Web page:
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By Nathan Frank

We are all impacted by the problem of the cell phone. Some would go so far as calling it an epidemic. That is a strong word but perhaps it’s accurate.


I remember the days when I would nervously use my parents rotary phone. I would dial a nine and it would take 1.9 seconds to go all the way back around so that I could dial the next number, before I called Charlene. She was the first girl I ever asked out and not the last. She said no and I knew she would. I guess I was a sucker for punishment.



Or, I remember when I was a teenager, I would have to get off the “blasted internet,” so that my dad could use the phone. I would then try to end my romantic rendezvous I was having on MSN with girls from Vancouver to Hanley, but never quick enough for my dad.


I don’t tell these stories of my upbringing solely out of nostalgia — although they are obviously nostalgic. I tell them because it shows how much the world has changed in 10 and 15 years.


My question is how the technological world we live in today affects our psychological state. I am guilty and attached to my cell phone like many of us are and I admit there are advantages. It’s neat that if I want to know the names of Bob Marley’s children I can find the answer within seconds or if I want to know how to make pancakes all I have to do is Google it. Heck, I don’t even need to call my mom anymore.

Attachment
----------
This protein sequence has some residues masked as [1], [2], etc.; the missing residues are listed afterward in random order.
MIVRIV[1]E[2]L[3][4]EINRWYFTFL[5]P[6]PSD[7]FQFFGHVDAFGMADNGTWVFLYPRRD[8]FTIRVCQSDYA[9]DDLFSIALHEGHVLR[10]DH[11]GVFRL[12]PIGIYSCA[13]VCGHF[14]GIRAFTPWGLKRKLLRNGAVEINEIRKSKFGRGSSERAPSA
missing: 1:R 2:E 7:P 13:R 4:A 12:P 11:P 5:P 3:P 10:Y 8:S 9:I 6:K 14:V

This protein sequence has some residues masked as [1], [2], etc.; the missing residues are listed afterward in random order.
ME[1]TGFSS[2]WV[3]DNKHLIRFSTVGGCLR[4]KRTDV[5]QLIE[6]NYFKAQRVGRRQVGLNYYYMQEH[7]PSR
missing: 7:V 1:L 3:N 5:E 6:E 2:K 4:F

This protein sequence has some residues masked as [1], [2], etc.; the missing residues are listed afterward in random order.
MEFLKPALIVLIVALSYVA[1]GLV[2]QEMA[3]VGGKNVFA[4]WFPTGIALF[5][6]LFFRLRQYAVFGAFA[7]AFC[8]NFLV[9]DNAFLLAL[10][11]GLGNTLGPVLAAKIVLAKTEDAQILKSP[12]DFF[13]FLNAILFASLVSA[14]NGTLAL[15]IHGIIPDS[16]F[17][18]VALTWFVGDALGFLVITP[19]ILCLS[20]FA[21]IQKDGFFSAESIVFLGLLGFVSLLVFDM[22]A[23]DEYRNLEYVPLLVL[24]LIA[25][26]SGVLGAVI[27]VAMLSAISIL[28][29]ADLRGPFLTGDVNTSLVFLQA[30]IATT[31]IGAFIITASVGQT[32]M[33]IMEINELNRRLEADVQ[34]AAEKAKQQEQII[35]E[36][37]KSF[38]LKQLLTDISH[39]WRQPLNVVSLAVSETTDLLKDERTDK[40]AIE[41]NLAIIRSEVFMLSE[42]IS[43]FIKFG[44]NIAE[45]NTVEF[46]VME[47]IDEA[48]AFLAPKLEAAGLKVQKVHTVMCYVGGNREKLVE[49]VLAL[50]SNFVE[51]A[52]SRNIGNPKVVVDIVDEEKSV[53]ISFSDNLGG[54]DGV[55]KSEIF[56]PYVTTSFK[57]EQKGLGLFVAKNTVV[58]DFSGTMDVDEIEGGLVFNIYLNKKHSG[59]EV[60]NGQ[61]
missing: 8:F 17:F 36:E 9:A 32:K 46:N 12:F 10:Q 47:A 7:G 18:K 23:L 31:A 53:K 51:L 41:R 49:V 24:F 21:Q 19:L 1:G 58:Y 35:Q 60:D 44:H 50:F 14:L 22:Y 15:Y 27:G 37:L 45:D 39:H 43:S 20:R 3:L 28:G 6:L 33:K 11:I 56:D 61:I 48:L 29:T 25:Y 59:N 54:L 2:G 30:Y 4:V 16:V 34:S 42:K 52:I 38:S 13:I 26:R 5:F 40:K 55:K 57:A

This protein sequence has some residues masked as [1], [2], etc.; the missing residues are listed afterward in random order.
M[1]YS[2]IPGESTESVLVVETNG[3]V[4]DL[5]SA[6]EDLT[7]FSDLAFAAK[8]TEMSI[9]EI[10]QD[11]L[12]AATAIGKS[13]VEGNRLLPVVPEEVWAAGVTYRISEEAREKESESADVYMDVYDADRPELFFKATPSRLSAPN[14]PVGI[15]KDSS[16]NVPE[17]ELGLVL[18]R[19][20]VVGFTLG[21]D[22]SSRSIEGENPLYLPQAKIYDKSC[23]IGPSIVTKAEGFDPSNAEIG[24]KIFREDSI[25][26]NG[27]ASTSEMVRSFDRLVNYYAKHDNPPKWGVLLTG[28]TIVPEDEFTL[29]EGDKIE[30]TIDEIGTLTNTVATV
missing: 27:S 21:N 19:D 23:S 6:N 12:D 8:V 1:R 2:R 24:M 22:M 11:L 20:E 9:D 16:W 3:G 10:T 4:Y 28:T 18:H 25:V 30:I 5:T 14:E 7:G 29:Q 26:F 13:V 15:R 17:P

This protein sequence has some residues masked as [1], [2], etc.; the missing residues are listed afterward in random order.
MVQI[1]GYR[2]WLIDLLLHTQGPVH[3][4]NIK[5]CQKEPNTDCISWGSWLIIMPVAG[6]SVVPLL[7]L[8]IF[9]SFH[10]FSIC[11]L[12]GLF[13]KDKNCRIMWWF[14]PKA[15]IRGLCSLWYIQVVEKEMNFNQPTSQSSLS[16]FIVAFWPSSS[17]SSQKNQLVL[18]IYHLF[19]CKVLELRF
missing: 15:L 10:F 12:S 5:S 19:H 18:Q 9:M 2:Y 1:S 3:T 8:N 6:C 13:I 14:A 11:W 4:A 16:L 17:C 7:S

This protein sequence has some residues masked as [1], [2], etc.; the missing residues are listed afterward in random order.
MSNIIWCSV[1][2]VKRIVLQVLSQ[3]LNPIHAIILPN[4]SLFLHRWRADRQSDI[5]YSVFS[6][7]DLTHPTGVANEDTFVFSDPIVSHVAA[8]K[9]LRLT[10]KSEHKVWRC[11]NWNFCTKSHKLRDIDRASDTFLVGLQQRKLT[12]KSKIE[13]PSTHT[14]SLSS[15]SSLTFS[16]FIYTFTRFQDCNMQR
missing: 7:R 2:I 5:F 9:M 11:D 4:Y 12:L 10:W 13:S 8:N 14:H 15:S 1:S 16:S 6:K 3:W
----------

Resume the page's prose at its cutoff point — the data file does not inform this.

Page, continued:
That’s not true; she still gets a ring on a regular basis, because she is a wonderful person.

The cellphone has its advantages. But, ultimately, it’s creating a strange, detached environment. This attachment to our cell phones, I-pads, twitter is filling our time and our attention, but it’s distracting us from a big part of why we use these things — the people we are trying to connect with.


It’s fun — don’t get me wrong — but so are most addictions. But that isn’t an acceptable excuse to continue a habit that has a harmful effect on your social relations and your mental health.


I shamefully look at it to fill my empty moments, to break the awkward silence with a stranger I don’t want to talk to, or I check my phone to know what time it is, even though I should already know, seeing as I checked two minutes ago.


Yes, the smart phone is a crutch and an addiction sometimes. Even though it’s nothing more than a cool object. It doesn’t compare to you the reader of this article. You are more interesting than the factoid I can find on Google, or even the Youtube video of Mr. Rogers singing, “You can build ideas in the garden of your mind.”


If you haven’t watched it, Youtube it. It will change your life. Not really, but it will make you chuckle.


No, you are much more interesting. Because you are all so different. Think about the most important people in your life. If you are fortunate, you, like me, will agree, that these people in your life are fascinating and complex and more valuable than any cell phone.


Maybe it’s time to go back to the rotary phone, or at least to put down your cell phone and invest in the people around us.